NOW WE KNOW how to have a best seller. Just write a short self-help book that is on the sort of personal side -- body functions are the best bet -- and hope that Ann Landers will mention its usefulness in her syndicated column.
Like "How to Keep Your 8-Year-Old From Wetting His Bed at Camp," or "How to Cook Beans Without Gas," something like that.
Know what I'm talking about? Thanks to Ann Landers, the Johns Hopkins University Press, which usually publishes for scholars and usually sells only a few thousand copies, has a big seller.
I'm referring to a new book destined to be not on your Christmas list but maybe a little under-the-table gift to a dear friend: "Staying Dry, a Practical Guide to Bladder Control."
At first I thought this little book was for alcoholics, in itself a very popular subject, and one I could put on my holiday giving list.
But au contraire, it is a self-help book about urinary incontinence, and it has become an overnight success for the Hopkins Press.
The Press' promotions manager said that this is a book that no one wants to hear about -- it was turned down by 50 publishers. But Ann Landers mentioned it in her Sept. 19 column, and about 22,000 readers of her column have asked for the book.
The authors are Kathryn L. Burgio, research assistant professor of medicine at the University of Pittsburgh School of Medicine, K. Lynette Pearce of Towson, a nurse practitioner in urology, and Angelo J. Lucco, director of the Specialty Hospital at the Levindale Hebrew Geriatric Center and Hospital in Baltimore. The authors and publishers are now famous.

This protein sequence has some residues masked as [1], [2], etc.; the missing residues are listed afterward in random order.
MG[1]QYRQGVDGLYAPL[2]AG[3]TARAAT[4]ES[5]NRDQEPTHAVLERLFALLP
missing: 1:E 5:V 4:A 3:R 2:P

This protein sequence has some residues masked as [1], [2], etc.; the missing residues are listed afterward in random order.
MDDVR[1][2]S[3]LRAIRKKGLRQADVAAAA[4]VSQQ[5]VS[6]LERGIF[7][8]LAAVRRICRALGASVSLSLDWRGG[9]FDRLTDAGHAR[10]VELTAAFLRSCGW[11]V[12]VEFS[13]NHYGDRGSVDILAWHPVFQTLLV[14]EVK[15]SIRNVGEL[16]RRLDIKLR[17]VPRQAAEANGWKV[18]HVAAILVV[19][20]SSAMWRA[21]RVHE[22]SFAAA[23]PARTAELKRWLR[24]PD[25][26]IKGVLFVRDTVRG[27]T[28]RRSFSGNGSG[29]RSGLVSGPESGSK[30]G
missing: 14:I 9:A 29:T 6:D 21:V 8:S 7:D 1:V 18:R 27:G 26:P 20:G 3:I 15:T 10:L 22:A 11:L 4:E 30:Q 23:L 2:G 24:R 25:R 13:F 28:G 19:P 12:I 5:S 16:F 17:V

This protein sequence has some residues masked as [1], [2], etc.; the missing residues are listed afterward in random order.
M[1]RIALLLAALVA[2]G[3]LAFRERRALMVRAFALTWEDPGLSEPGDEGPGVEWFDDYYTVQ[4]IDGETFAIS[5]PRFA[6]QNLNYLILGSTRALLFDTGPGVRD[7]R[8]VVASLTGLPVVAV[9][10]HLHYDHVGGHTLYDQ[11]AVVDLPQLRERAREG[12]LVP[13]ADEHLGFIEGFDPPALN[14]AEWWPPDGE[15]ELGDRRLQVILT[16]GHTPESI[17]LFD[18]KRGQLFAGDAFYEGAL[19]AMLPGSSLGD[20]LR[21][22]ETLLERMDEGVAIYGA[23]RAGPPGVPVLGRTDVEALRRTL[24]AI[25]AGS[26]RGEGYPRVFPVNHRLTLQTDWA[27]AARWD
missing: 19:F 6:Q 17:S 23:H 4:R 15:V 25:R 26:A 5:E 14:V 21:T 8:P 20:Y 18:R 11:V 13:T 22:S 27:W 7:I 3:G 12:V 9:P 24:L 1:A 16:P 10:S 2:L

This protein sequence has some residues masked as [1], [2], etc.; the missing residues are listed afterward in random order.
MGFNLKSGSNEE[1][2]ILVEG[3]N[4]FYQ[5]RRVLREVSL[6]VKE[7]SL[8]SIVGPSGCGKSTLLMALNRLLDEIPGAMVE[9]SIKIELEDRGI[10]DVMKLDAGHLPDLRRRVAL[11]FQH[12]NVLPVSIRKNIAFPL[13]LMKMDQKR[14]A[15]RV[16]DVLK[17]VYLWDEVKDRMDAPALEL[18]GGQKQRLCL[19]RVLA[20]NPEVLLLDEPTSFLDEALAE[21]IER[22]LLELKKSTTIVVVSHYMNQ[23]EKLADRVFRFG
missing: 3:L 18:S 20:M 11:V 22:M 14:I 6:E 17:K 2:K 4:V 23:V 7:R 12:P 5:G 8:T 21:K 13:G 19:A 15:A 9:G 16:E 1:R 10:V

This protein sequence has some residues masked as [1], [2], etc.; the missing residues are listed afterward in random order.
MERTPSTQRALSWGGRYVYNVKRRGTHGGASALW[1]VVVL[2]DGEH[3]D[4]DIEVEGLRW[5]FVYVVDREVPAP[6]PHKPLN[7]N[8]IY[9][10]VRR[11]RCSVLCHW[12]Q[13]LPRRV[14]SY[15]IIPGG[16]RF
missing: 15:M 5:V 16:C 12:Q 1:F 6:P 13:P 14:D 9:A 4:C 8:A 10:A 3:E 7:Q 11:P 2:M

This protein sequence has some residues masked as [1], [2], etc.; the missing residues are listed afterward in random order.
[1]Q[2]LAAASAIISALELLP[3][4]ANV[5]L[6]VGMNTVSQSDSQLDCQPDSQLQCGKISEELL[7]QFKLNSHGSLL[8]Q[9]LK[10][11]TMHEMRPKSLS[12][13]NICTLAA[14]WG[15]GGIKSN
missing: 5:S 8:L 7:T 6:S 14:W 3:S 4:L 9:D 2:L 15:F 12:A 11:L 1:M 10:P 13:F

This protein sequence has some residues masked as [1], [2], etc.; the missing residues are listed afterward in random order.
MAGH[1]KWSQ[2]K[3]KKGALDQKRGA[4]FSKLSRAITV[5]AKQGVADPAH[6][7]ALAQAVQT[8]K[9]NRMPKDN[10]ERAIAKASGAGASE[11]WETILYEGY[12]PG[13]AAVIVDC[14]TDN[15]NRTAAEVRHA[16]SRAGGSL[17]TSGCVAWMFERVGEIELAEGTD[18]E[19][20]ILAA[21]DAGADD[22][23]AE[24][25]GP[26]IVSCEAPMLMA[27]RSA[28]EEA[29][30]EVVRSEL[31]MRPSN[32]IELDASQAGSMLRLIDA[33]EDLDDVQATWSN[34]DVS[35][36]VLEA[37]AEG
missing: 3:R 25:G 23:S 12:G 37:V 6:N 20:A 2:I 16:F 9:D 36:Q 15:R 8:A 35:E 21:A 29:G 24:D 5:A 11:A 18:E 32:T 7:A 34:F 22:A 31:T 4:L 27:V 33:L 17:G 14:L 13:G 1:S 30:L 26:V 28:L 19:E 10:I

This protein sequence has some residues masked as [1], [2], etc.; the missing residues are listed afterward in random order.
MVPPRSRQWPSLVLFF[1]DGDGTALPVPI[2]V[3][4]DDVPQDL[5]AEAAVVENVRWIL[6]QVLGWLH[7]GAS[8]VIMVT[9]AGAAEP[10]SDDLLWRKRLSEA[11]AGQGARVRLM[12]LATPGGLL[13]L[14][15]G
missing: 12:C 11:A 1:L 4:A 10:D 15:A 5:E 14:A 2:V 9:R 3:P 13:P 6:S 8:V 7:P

Here are some stats from the book. About one-third of the people age 60 and over have some degree of incontinence, including some 37 percent of older women and 18 percent of older men, as do one-third of healthy, middle-age women.
An estimated 10 million people have some form of treatable urinary incontinence, and the authors say most people are too embarrassed to seek help. You bet.
The book, by the way, in case you are pregnant and sneeze -- and you know about that, gals -- tells us about pelvic muscle exercise, medications and surgery that make incontinence highly controllable.
I, for one, have not succumbed to that malady yet, but I do get antsy when June Allyson's television commercial comes on for adult diapers and wonder if she is doing it for the money or is she really diapered. How old is she anyway?
So the good news about this is that it gives those of us who have written self-help books, either on paper or in our heads, a real nudge.
Here are a few of my works-in-progress.
* "How to Train Your Children to Fetch Their Own Diapers"
* "Staying Well for 24 Hours"
* "How to Train Your Spouse to Say Yes"
* "How to Repair Your Own Car by Computer"
* "How to Make Your Doctor Make House Calls"
* "How to Meditate While in a Traffic Back-up"
"Dear Ann, I have this book titled "Being Old, but Staying Young" and I was wondering if . . ."